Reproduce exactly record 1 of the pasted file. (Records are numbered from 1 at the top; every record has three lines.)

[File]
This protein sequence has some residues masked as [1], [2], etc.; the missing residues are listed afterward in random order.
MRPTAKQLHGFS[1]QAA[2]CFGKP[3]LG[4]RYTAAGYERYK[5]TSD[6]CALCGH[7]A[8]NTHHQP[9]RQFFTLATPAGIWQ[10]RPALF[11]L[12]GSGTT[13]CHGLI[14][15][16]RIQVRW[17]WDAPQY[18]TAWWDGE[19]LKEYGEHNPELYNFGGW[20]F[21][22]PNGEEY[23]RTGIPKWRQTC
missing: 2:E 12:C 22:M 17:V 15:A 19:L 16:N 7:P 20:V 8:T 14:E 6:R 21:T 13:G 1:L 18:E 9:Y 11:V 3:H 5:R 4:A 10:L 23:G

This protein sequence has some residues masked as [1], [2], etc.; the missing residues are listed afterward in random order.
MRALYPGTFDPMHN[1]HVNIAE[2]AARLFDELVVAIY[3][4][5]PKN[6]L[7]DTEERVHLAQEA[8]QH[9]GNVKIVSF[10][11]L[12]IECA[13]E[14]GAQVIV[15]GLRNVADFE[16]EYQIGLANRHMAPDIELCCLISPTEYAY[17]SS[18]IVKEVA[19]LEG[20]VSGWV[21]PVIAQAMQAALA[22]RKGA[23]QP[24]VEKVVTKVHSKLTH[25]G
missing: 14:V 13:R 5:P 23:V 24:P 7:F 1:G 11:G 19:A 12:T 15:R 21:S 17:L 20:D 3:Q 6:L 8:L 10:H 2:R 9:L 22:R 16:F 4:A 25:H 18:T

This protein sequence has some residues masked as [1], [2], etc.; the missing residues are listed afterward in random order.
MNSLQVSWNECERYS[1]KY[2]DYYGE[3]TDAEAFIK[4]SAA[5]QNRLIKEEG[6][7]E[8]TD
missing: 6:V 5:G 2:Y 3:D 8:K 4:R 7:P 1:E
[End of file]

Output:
This protein sequence has some residues masked as [1], [2], etc.; the missing residues are listed afterward in random order.
MRPTAKQLHGFS[1]QAA[2]CFGKP[3]LG[4]RYTAAGYERYK[5]TSD[6]CALCGH[7]A[8]NTHHQP[9]RQFFTLATPAGIWQ[10]RPALF[11]L[12]GSGTT[13]CHGLI[14][15][16]RIQVRW[17]WDAPQY[18]TAWWDGE[19]LKEYGEHNPELYNFGGW[20]F[21][22]PNGEEY[23]RTGIPKWRQTC
missing: 2:E 12:C 22:M 17:V 15:A 19:L 16:N 7:P 20:V 8:T 14:E 6:R 21:T 13:G 1:L 18:E 9:Y 11:V 3:H 5:R 4:A 10:L 23:G